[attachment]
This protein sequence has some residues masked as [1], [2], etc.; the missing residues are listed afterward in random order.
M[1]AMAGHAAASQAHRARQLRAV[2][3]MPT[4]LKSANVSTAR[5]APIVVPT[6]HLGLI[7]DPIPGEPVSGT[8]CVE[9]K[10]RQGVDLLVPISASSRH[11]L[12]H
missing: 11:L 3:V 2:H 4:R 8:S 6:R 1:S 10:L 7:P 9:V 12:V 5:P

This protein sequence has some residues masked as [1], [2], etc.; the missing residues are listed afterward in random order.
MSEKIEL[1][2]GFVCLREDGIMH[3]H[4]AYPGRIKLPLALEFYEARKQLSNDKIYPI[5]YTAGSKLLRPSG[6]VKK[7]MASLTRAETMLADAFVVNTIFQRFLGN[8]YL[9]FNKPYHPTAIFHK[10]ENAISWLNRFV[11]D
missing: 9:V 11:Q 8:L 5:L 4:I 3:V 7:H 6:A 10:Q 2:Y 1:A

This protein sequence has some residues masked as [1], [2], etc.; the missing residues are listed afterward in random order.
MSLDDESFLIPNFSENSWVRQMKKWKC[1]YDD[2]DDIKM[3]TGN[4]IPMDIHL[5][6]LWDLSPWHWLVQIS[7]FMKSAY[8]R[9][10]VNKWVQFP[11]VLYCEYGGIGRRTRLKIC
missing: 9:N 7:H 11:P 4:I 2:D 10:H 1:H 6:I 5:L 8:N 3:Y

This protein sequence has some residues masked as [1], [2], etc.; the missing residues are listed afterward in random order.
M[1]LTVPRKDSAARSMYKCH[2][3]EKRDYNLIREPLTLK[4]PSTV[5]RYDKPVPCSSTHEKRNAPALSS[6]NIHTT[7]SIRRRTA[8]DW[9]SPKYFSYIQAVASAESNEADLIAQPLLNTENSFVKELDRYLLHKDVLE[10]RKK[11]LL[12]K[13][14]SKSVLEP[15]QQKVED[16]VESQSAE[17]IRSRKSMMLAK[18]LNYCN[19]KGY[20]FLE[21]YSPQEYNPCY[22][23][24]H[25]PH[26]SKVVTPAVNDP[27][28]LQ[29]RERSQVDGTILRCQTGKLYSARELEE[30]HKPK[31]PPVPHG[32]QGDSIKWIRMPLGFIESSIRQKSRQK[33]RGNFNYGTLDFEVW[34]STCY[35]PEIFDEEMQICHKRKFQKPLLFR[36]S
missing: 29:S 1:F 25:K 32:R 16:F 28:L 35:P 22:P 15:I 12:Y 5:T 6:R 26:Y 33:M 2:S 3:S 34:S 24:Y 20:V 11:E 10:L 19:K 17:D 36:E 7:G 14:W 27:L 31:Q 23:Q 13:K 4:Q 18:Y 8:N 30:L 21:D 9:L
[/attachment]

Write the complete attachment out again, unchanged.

This protein sequence has some residues masked as [1], [2], etc.; the missing residues are listed afterward in random order.
M[1]AMAGHAAASQAHRARQLRAV[2][3]MPT[4]LKSANVSTAR[5]APIVVPT[6]HLGLI[7]DPIPGEPVSGT[8]CVE[9]K[10]RQGVDLLVPISASSRH[11]L[12]H
missing: 11:L 3:V 2:H 4:R 8:S 6:R 1:S 10:L 7:P 9:V 12:V 5:P

This protein sequence has some residues masked as [1], [2], etc.; the missing residues are listed afterward in random order.
MSEKIEL[1][2]GFVCLREDGIMH[3]H[4]AYPGRIKLPLALEFYEARKQLSNDKIYPI[5]YTAGSKLLRPSG[6]VKK[7]MASLTRAETMLADAFVVNTIFQRFLGN[8]YL[9]FNKPYHPTAIFHK[10]ENAISWLNRFV[11]D
missing: 9:V 11:Q 8:L 5:L 4:I 3:V 7:H 6:A 10:Q 2:Y 1:A

This protein sequence has some residues masked as [1], [2], etc.; the missing residues are listed afterward in random order.
MSLDDESFLIPNFSENSWVRQMKKWKC[1]YDD[2]DDIKM[3]TGN[4]IPMDIHL[5][6]LWDLSPWHWLVQIS[7]FMKSAY[8]R[9][10]VNKWVQFP[11]VLYCEYGGIGRRTRLKIC
missing: 9:N 7:H 11:P 4:I 2:D 10:H 1:H 6:I 5:L 8:N 3:Y

This protein sequence has some residues masked as [1], [2], etc.; the missing residues are listed afterward in random order.
M[1]LTVPRKDSAARSMYKCH[2][3]EKRDYNLIREPLTLK[4]PSTV[5]RYDKPVPCSSTHEKRNAPALSS[6]NIHTT[7]SIRRRTA[8]DW[9]SPKYFSYIQAVASAESNEADLIAQPLLNTENSFVKELDRYLLHKDVLE[10]RKK[11]LL[12]K[13][14]SKSVLEP[15]QQKVED[16]VESQSAE[17]IRSRKSMMLAK[18]LNYCN[19]KGY[20]FLE[21]YSPQEYNPCY[22][23][24]H[25]PH[26]SKVVTPAVNDP[27][28]LQ[29]RERSQVDGTILRCQTGKLYSARELEE[30]HKPK[31]PPVPHG[32]QGDSIKWIRMPLGFIESSIRQKSRQK[33]RGNFNYGTLDFEVW[34]STCY[35]PEIFDEEMQICHKRKFQKPLLFR[36]S
missing: 29:S 1:F 25:K 32:R 16:F 28:L 35:P 22:P 15:I 12:Y 5:T 6:R 26:Y 33:M 2:S 3:S 34:S 24:Y 20:V 11:E 10:L 19:K 17:D 36:E 7:G 14:W 27:L 31:Q 23:Q 13:K 4:Q 18:Y 8:N 30:L 21:D 9:L